SUNDAY, JULY 13th
Day 2 at Redmond, Wa.’s Marymoor Park was just as hot and sunny as the first, with only white fluffy clouds passing overhead instead of menacing rain clouds that are said to always hover over the city of Seattle. After 20 years in the major northwest city, Sub Pop knows a thing or two about Seattle weather and couldn’t have picked a more gorgeous weekend to host their birthday party.
Paranoid at arriving late again, I showed up at Marymoor Park with an hour and a half to burn before the second day of Sub Pop 20 got underway. I was in good company, so the time easily passed before newly duo’d The Ruby Suns hit the stage at noon. The recent loss of now former band mate Imogen Taylor had little effect on Ryan McPhun and Amee Robinson as they each tackled an array of instruments throughout their experimental set. McPhun and Robinson, both of whom play guitar, keys, percussion and sing, created sweeping melodies along with afro beats and pulsing bass lines that had the audience dancing under the hot sun.
Despite their place as the day’s opener, The Ruby Suns pulled in lots of support as their set wore on. The early birds in the crowd made their way up to the stage to admire McPhun and Robinson’s stellar set and they stayed put for the 20 minutes in between sets to ensure a good place for Grand Archives. The afternoon pressed forward as more Sub Pop fans arrived to the sweet sounds of Grand Archives’ super airy melodies and ridiculously upbeat tunes.
After powering through their first song, guitarist/keyboardist Ron Lewis announced, “I just got a 97% on Rock Band, so I think this is gonna be a good show.” And a good show it was! The Grand Archives’ sounds matched their surroundings: sunny; vibrant; energetic; and just massively fun. In addition to staples of their debut, self-titled album like “Torn Blue Foam Couch,” the guys played 2 brand new songs just as jaunty and carefree as you’ve come to expect from the surprisingly bubbly rockers.
The energy and intensity with which Grand Archives played was matched by successor Blitzen Trapper. The indie folk rockers were laid-back playing some mellow tunes reminiscent of Tom Petty or Neil Young but also shocked the audience with some harder songs. Blitzen Trapper had a great energy that pumped the crowd up for one of my favorite acts of the 2-day birthday bonanza, Kinski, a Seattle native.
The primarily instrumental experimental, space-rock quartet puts together a dynamic set that both rocks hard with killer riffs and mellows out with ambient melodies. On the occasion that Kinski front man Chris Martin lends his voice to a song, he never once draws focus from the sweeping and intense guitars or sudden bursts of sound. They ended their powerful set with my favorite Kinski song “Semaphore” (download), from 2003’s Airs Above Your Station. With a huge crowd packed in front of the stage, Martin and crew nailed the song proving themselves to be a powerhouse of indie rock.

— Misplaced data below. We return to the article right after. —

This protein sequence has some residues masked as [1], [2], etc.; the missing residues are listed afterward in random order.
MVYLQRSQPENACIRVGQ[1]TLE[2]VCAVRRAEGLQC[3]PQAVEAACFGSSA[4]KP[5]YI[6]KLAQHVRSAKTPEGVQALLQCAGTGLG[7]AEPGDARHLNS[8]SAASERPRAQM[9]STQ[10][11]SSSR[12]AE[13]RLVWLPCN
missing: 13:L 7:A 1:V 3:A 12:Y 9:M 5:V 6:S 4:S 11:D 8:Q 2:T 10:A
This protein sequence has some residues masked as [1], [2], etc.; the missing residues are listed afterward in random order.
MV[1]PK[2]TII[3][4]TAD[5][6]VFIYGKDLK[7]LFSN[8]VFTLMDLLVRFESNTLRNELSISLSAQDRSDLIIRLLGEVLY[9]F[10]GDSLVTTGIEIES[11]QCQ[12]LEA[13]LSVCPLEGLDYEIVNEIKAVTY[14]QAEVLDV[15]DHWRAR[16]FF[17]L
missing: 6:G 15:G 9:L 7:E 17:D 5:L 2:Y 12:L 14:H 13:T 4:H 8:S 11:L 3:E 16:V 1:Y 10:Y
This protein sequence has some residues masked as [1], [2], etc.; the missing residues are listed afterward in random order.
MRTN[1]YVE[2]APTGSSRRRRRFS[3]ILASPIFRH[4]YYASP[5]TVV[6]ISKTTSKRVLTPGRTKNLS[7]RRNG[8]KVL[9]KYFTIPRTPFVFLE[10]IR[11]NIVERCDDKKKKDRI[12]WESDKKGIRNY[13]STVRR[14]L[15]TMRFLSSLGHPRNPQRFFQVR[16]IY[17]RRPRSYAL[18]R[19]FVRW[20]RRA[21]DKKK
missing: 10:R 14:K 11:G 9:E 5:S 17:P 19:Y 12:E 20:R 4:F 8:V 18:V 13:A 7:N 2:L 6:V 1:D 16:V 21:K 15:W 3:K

Following Kinksi was British dance, art rockers Foals. The five-piece brought an energy and intensity to the stage that no act before them that weekend could match, exhibited by guitar Jimmy Smith‘s ability to rally through the the band’s 40 minute set after having gotten sick on stage around minute 20. His warped riffs coupled with the intense energy of drummer Jack Bevan‘s high-powered beats created a non-stop dance party in front of the crowded main stage.
Foals vocalist/guitarist Yannis Philippakis remained very subdued throughout the set, engaging in the stereotypically British demeanor. Despite his calm on stage, Philippakis ripped through power chords on his guitar and banged away on a floor tom, at one pointing using the microphone as a makeshift drumstick after an actual drumstick flew out of his hands and into the crowd. Watching Foals perform reminded me of Tokyo Police Club, whose wild energy they match but whose attention span they trump.
Les Thugs followed energetically and enthusiastically with a loud, fast, post-punk set rife with ripping and driving riffs and pounding beats. L.A. duo No Age was up next. Their performance left much to be desired, despite a Nirvana cover in tribute to Sub Pop and Seattle. While the instrumentation was on par, drummer Dean Spunt‘s vocals were pretty torturous. To be completely honest, I left Sub Pop 20 about halfway through No Age’s set. A friend had traveled all the way to Seattle with me and we wanted to soak up as much of Seattle as we could before leaving the next afternoon.
The remainder of the day saw performances by Red Red Meat, Comets on Fire, Beachwood Sparks, Green River and Wolf Parade. As for Red Red Meat and Comets on Fire, I was told that their sets were “solidly unremarkable” by a source who stayed through the latter’s set. I am bummed out about missing headliner Wolf Parade’s set, which I can only speculate was amazing, but that’s nothing short of my own fault.
Despite my sneaking out early on Sunday, I’d like to extend a huge thanks to Sub Pop for putting on such a special and amazing event. To those of you lucky enough to attend, I hope you had as wonderful a time as I did. If you weren’t there, make it your business to get to Seattle in another 20 years — it’s an amazing place — and hopefully I’ll see you at Sub Pop 40.
Happy 20th Birthday, Sub Pop!
Filed under: concerts | Tagged: beachwood sparks, blitzen trapper, comets on fire, foals, grand archives, happy birthday, kinksi, les thugs, music festival, no age, red red meat, seattle, Sub Pop, sub pop 20, sub pop records, the ruby suns, wolf parade |